Daily Life through History

December 20th, 2010

Have you ever wondered what it would have been like to be a Viking? How about a factory worker in Victorian England or a warrior in 17th century Japan?  What was life like for the people building the pyramids in Ancient Egypt or experiencing the rise of Soviet power in Russia? If you’re interested in history, or even just curious about what it was like when, then the database “Daily Life through History” is one for you. This valuable resource, available through IU East Campus Library, is easy to navigate and fun to explore. You’ll find concise and helpful articles, citations, pictures, maps, provocative questions, and interesting facts. With this database, you won’t just learn about the rich, powerful or well-known figures in history. You’ll learn about what life was like for the people who lived during these eras. 

 http://dailylife2.abc-clio.com/

 Viking marauding expedition Ridpath John Clark Ridpath's History of the World 1901 Daily Life through History ABC-CLIO, 2010 16 Dec 2010

“Daily Life through History” provides you with three options for navigation. You can search by “era,” “idea exchange” or “advanced search.” Each of these choices has its own unique benefits. If you’re interested in browsing, then searching by era is a good choice. History is broken down into five large sections, beginning with “Life in the Ancient World” and ending with “Life in the Modern World, 1900-present.” Under each of these sections there are sub-categories which focus on different regions or cultures. For example, you could read about Renaissance Europe, British India, Qing China, the Ottoman Empire, or the American West. Once you choose an era you’ll find short articles, resource suggestions, pictures, maps, and artwork. Along the left side of the page there are tabs that link to further information. Are you interested in what it would have been like to be a child? What about a mother or a soldier?  What games did people play? What did they eat? Where did they work? How did they dress? What did they do for fun? What did they do when they were sick? How were they educated? You’ll find answers to all of these questions and many more.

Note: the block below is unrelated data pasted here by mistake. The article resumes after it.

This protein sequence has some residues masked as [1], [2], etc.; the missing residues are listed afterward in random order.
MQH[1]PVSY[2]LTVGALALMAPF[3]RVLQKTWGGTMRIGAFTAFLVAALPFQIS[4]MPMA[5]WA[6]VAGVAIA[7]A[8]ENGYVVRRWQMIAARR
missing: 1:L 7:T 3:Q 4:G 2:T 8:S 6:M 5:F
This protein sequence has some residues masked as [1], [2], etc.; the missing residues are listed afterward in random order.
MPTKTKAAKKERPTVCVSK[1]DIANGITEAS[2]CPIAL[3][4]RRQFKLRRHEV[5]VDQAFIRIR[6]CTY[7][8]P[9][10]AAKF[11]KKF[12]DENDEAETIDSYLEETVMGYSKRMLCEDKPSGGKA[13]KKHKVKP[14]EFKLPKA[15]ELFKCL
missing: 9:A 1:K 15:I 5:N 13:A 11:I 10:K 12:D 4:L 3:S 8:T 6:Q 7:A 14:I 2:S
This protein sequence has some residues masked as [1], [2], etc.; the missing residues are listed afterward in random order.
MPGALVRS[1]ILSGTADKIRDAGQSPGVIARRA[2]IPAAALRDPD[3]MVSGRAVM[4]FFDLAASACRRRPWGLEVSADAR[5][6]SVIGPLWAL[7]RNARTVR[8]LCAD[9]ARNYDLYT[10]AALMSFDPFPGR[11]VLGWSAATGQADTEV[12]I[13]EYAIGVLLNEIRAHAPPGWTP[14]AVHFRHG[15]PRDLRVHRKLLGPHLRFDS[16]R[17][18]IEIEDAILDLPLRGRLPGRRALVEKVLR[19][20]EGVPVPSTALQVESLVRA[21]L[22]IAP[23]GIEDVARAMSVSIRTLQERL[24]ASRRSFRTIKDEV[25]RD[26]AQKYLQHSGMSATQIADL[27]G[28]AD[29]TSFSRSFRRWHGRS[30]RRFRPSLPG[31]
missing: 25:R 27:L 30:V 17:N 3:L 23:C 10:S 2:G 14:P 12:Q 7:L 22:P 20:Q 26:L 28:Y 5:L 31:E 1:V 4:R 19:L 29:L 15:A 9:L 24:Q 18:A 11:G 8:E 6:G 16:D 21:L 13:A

The second option, “Idea Exchange,” is a compelling way to engage with some of the questions that historians are debating today. A thought provoking question is presented within a short article and followed by several “Response” articles. Each article relates back to the original question. Reading through these articles is a great way to see historians engaging with each other and using sources to back up their arguments. Each article includes a list of suggested further reading, so if something interests you, you can find out more! Two examples of these questions are ”Is ‘The Family’ an essential element for a stable society” and  “Are contemporary women’s lives substantially better now than in the past?” You likely have your own opinions on these subjects, but you can learn more by reading the responses. You may read about an argument you’d never considered before.

 Victorian workshop In a Birmingham Soldering Shop in Robert Harborough Sherard The Child-Slaves of Britain London Hurst and Blackett 1905

The third option is “Advanced Search” and this is the best option if you are pursuing research goals, particularly for the classroom. You can perform a general search or limit your search by checking category boxes. You can choose to search for articles, maps, or facts and figures. You can search by subjects, such as “gender roles” or “warfare,” or you can specify era or region.  At the end of each article, the citations are listed in MLA format, but, if you click on the link below the citation, you can see the citations in several other formats as well, including Chicago and APA.

 So, If you want to learn more about the history of people, whether ten years ago or thousands of years ago, then check out this exciting database, available to you through IU East Campus Library.

 port city of Guangzhou (Canton) showing ships and factories just before the Second Opium War 1855 Getty Images